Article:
I had this minor relationship that was six weeks, maybe two years ago. And this girl's like, "I'm a painter, blah, blah, blah," but she had this enormous apartment and a hot tub on the roof and —
Oh, it's very literal then.
Yeah. I was like, "What is going on here?" And then I found out her parents were extremely notable and wealthy people, and I was like, "Oh." Because she also didn't have any paintings in the house. I was like, "Can I see them?" She's like, "Oh, they're not ready." And I was like, "There's none? There's not one painting?" But that was the genesis of the song.
That's how most of the songs start, is with one sentence. I'm going to do a song called “Working From Home,” but it's not funny. It's like that song “Sex and Candy.” Very melancholic. But I will just start writing a song with a little nugget. This one just started with the words "really rich parents," and then it just spiraled. But it was definitely influenced by that situation shift that I had.
Do you have any plans for an EP?
I'm working on an EP right now. They're not novelty songs. On one hand you've got Lonely Island and Adam Sandler who make funny music that, generally speaking, you don't listen to all the time. It's not on your playlist. And so I'm trying to make pretty funny music that is listenable all the time. It would just be a song that's on your playlist and that you could play at a party or in a movie or whatever. I have a five or six song EP probably coming out in the next couple of months that will all be those songs that toe the line between very funny but also good, well-written music.
No, I definitely clocked that. The lyrics are funny, but I wouldn't necessarily categorize it as a comedy song.
Exactly. The closest comparison I can kind of think about is Blink 182. Because they're zany and goofy and funny, but their music is great, and a lot of the songs have a funny premise, but they're not comedy songs. I think that's the path that I'm going to take. I think that's the closest vibe in terms of both balancing humor and music.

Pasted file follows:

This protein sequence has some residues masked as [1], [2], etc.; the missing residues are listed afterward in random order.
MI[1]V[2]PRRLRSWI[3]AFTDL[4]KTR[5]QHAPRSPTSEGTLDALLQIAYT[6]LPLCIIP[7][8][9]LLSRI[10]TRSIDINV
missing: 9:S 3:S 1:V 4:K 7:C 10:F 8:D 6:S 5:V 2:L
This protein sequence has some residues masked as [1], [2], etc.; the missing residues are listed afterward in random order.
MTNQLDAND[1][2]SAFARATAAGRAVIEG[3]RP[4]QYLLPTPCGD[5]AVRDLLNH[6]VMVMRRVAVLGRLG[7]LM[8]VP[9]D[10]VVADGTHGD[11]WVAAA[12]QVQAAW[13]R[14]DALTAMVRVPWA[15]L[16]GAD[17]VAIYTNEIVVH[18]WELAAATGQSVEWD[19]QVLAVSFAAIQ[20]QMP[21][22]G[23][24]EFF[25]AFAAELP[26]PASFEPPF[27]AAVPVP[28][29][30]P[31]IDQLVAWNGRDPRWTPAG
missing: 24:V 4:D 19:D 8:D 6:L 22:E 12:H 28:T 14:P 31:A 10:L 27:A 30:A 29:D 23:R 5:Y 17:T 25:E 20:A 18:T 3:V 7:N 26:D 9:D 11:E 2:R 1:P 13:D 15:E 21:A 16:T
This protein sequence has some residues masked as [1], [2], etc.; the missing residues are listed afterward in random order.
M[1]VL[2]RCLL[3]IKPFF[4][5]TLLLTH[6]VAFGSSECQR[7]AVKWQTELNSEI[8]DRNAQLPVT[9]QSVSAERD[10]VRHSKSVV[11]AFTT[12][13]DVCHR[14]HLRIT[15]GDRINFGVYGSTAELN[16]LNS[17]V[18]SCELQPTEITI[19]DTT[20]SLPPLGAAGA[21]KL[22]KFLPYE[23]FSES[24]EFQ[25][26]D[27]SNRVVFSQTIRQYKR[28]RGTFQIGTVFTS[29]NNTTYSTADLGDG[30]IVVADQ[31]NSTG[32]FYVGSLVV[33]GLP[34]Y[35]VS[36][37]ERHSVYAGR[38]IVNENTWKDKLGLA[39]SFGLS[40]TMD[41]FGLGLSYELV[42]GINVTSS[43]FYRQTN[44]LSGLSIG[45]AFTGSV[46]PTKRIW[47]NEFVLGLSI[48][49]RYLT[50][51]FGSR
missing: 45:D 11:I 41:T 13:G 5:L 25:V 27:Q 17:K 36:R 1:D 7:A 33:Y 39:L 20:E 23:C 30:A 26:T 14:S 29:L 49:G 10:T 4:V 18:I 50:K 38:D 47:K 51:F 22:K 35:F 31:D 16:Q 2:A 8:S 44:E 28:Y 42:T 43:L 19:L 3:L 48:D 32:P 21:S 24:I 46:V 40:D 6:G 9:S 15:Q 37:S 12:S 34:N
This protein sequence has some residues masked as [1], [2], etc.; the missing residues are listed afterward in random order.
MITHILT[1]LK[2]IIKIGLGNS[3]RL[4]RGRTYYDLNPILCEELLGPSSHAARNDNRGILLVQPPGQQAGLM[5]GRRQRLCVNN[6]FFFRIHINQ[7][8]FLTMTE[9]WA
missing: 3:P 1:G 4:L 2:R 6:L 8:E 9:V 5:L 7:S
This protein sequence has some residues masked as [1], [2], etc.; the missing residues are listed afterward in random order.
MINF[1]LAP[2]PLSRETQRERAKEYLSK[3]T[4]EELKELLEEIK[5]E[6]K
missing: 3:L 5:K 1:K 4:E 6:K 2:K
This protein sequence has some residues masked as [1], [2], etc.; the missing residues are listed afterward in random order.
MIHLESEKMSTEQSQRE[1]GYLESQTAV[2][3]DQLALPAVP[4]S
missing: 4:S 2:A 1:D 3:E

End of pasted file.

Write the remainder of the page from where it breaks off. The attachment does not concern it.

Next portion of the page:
I had the plan to do two separate EPs. One called I'm a Rapper and the other one called I am Not a Rapper. And the rap songs would be rap songs and then the not rap songs would be rock songs. But after making a rap song, which I enjoyed doing, I just realized that my strength is more in the music that I kind of listen to on a daily basis, which is more so rock and roll, and indie, and kind of weird, psychedelic rock, pop-punk, and punk. I was like, "You know what? I'm just going to kind of scrap the rap record and just form a band, really, that can play shows." I was also thinking about shows, I just think it would be more fun to perform with a band.
What was the inspiration behind the “Really Rich Parents” video?
My good friend Will Holzer is the one that thought of the concept for the video and he's the one that pitched it. I was honestly like, "I have no idea what you're talking about." Because he was talking about a lot of technical stuff like. We shot the video in slow motion, but I had to sing the song at twice the speed so that when you put them together, the song is at a regular pace and my mouth is moving with the words, but the video is slow motion. I was like, "What are you talking about?" Essentially it's like: "You go to this dinner party with your rich girlfriend and just start singing the song and they all get really upset at you." And I was like, "That's probably true."
Nepotism babies truly cannot stand it. It's so funny.
That's what's funny about this song. I'm very curious as to what the reception's going to be. I'm friends with a lot of nepo babies, and it's like, "I hope they know it's a joke," but at the same time it's just the truth.
I mean, if they're chill, it's like, "Yeah, you are rich. Just be rich. It’s okay."
That's exactly what I said. One of my friends who is rich — or has rich parents, I should say — was like, "Can I hear the song?" I was like, "Hmm, it might be a little offensive." When I played it, he just started cracking up and spat his drink out around the chorus. He's also one of those people where I was like, "Oh, how can you afford to do all these things?" He was like, "My parents are rich." I was like, "Sick. I like you." You know what I mean? I'm into that. At the end of the day, I think we all, to a certain extent, want to be rich and it's like fine, you know?
Also, if you're rich, maybe pay for dinner once in a while and don't make me split the bill.
Or, like, shoot my music video for free. The DP on set was like, "My parents are rich. They bought me this camera." I was like, "This is so tight. My entire crew is just rich kids." It's great.
Close to the source material.
This interview has been edited and condensed for clarity.